- 8. Prajsnar TK, Hamilton R, Garcia-Lara J, McVicker G, Williams A, Boots M, et al. A privileged intraphagocyte niche is responsible for disseminated infection of Staphylococcus aureus in a zebrafish model. Cell Microbiol. 2012;14(10):1600–19. Epub 2012/06/15. pmid:22694745; PubMed Central PMCID: PMC3470706.
- 9. Bojarczuk A, Miller KA, Hotham R, Lewis A, Ogryzko NV, Kamuyango AA, et al. Cryptococcus neoformans Intracellular Proliferation and Capsule Size Determines Early Macrophage Control of Infection. Sci Rep. 2016;6:21489. Epub 2016/02/19. pmid:26887656; PubMed Central PMCID: PMC4757829.
- 10. Clay H, Davis JM, Beery D, Huttenlocher A, Lyons SE, Ramakrishnan L. Dichotomous role of the macrophage in early Mycobacterium marinum infection of the zebrafish. Cell Host Microbe. 2007;2(1):29–39. Epub 2007/11/17. pmid:18005715; PubMed Central PMCID: PMC3115716.
- 11. Harvie EA, Green JM, Neely MN, Huttenlocher A. Innate immune response to Streptococcus iniae infection in zebrafish larvae. Infect Immun. 2013;81(1):110–21. Epub 2012/10/24. pmid:23090960; PubMed Central PMCID: PMC3536132.
- 12. Santiago-Tirado FH, Onken MD, Cooper JA, Klein RS, Doering TL. Trojan Horse Transit Contributes to Blood-Brain Barrier Crossing of a Eukaryotic Pathogen. MBio. 2017;8(1). Epub 2017/02/02. pmid:28143979; PubMed Central PMCID: PMC5285505.
- 13. Brothers KM, Newman ZR, Wheeler RT. Live imaging of disseminated candidiasis in zebrafish reveals role of phagocyte oxidase in limiting filamentous growth. Eukaryot Cell. 2011;10(7):932–44. Epub 2011/05/10. pmid:21551247; PubMed Central PMCID: PMC3147414.
- 14. Filler SG. In vitro models of hematogenously disseminated candidiasis. Virulence. 2014;5(2):240–2. Epub 2014/01/05. pmid:24384501; PubMed Central PMCID: PMC3956498.
- 15. Moyes DL, Naglik JR. Mucosal immunity and Candida albicans infection. Clin Dev Immunol. 2011;2011:346307. Epub 2011/07/22. pmid:21776285; PubMed Central PMCID: PMC3137974.
- 16. MacCallum DM, Odds FC. Temporal events in the intravenous challenge model for experimental Candida albicans infections in female mice. Mycoses. 2005;48(3):151–61. Epub 2005/04/22. pmid:15842329.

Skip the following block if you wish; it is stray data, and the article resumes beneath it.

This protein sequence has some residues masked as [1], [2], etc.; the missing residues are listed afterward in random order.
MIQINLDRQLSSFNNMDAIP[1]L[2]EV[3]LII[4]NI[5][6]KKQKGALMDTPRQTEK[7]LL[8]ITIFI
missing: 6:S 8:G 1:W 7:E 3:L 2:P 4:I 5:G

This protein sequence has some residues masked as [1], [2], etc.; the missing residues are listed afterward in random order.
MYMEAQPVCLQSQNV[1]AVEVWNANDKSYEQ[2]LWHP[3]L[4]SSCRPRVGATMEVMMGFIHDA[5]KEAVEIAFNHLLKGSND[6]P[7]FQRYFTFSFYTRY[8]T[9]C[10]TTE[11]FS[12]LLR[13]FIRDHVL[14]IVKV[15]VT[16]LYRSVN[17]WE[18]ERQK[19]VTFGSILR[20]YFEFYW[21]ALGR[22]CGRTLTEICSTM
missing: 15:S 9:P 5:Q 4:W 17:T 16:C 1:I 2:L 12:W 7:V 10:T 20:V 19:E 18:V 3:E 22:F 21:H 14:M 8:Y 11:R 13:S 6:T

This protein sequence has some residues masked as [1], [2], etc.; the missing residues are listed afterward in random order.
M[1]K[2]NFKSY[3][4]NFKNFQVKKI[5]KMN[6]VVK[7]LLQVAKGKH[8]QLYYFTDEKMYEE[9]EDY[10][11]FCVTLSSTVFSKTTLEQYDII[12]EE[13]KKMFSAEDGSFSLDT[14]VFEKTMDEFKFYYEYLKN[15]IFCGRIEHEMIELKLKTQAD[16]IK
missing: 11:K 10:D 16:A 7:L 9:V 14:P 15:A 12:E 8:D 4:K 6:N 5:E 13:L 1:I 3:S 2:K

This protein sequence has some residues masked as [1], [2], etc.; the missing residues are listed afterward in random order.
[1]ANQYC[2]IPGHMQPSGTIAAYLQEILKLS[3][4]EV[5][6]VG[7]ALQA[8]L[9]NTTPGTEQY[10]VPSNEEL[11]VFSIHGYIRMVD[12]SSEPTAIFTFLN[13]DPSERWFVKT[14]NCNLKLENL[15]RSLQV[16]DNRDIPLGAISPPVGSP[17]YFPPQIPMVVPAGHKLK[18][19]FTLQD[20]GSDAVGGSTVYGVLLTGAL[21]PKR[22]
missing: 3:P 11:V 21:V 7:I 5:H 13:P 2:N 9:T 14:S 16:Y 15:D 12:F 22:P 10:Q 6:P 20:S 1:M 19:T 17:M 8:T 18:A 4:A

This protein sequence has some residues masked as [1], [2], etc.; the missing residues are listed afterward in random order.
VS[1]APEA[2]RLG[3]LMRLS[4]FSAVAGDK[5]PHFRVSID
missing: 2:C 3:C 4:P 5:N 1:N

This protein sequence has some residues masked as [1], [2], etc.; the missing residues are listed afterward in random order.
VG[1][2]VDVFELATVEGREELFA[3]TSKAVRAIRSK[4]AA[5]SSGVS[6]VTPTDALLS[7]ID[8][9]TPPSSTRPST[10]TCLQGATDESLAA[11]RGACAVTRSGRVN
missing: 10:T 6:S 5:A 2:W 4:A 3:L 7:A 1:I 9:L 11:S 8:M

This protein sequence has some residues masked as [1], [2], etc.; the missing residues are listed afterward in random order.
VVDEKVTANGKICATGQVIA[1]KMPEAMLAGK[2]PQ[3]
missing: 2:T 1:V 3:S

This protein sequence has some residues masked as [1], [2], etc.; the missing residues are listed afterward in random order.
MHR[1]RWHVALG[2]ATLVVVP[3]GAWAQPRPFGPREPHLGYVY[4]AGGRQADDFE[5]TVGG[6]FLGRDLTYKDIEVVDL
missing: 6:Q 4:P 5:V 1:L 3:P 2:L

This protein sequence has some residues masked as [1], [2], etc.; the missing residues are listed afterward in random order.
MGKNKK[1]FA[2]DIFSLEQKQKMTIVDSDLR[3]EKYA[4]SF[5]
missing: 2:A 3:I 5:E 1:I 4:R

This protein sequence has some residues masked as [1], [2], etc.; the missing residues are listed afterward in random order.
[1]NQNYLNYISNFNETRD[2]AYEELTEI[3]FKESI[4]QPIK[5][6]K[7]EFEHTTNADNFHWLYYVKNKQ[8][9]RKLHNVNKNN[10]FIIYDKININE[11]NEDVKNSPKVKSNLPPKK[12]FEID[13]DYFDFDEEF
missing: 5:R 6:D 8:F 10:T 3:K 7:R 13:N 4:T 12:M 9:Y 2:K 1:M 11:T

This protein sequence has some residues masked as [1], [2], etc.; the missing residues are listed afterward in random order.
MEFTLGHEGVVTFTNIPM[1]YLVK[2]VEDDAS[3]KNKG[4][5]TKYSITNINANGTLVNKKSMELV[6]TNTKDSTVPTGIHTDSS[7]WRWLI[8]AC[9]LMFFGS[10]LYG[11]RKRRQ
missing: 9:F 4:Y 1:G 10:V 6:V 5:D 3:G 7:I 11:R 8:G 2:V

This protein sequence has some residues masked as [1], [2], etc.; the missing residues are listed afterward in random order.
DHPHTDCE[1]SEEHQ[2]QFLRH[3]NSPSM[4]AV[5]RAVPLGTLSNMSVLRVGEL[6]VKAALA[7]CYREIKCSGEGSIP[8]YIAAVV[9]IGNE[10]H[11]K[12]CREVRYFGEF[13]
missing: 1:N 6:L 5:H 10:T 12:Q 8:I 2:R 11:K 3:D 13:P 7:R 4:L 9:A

- 17. Saralahti A, Ramet M. Zebrafish and Streptococcal Infections. Scand J Immunol. 2015;82(3):174–83. Epub 2015/06/23. pmid:26095827.
- 18. Daniels BP, Klein RS. Knocking on Closed Doors: Host Interferons Dynamically Regulate Blood-Brain Barrier Function during Viral Infections of the Central Nervous System. PLoS Pathog. 2015;11(9):e1005096. Epub 2015/09/18. pmid:26379171; PubMed Central PMCID: PMC4574746.
- 19. Rochfort KD, Cummins PM. The blood-brain barrier endothelium: a target for pro-inflammatory cytokines. Biochem Soc Trans. 2015;43(4):702–6. Epub 2015/11/10. pmid:26551716.
- 20. Basset C, Holton J, O'Mahony R, Roitt I. Innate immunity and pathogen-host interaction. Vaccine. 2003;21 Suppl 2:S12–23. Epub 2003/05/24. pmid:12763678.
- 21. Dejana E, Orsenigo F, Lampugnani MG. The role of adherens junctions and VE-cadherin in the control of vascular permeability. J Cell Sci. 2008;121(Pt 13):2115–22. Epub 2008/06/21. pmid:18565824.
- 22. Marjoram L, Alvers A, Deerhake ME, Bagwell J, Mankiewicz J, Cocchiaro JL, et al. Epigenetic control of intestinal barrier function and inflammation in zebrafish. Proc Natl Acad Sci U S A. 2015;112(9):2770–5. Epub 2015/03/03. pmid:25730872; PubMed Central PMCID: PMC4352795.
- 23. Wang F, Graham WV, Wang Y, Witkowski ED, Schwarz BT, Turner JR. Interferon-gamma and tumor necrosis factor-alpha synergize to induce intestinal epithelial barrier dysfunction by up-regulating myosin light chain kinase expression. Am J Pathol. 2005;166(2):409–19. Epub 2005/02/01. pmid:15681825; PubMed Central PMCID: PMC1237049.
- 24. Bain JM, Lewis LE, Okai B, Quinn J, Gow NA, Erwig LP. Non-lytic expulsion/exocytosis of Candida albicans from macrophages. Fungal Genet Biol. 2012;49(9):677–8. Epub 2012/02/14. pmid:22326419; PubMed Central PMCID: PMC3430864.
- 25. Charlier C, Nielsen K, Daou S, Brigitte M, Chretien F, Dromer F. Evidence of a role for monocytes in dissemination and brain invasion by Cryptococcus neoformans. Infect Immun. 2009;77(1):120–7. Epub 2008/10/22. pmid:18936186; PubMed Central PMCID: PMC2612285.
- 26. Nolan SJ, Fu MS, Coppens I, Casadevall A. Lipids Affect the Cryptococcus neoformans-Macrophage Interaction and Promote Nonlytic Exocytosis. Infect Immun. 2017;85(12). Epub 2017/09/28. pmid:28947642; PubMed Central PMCID: PMC5695111.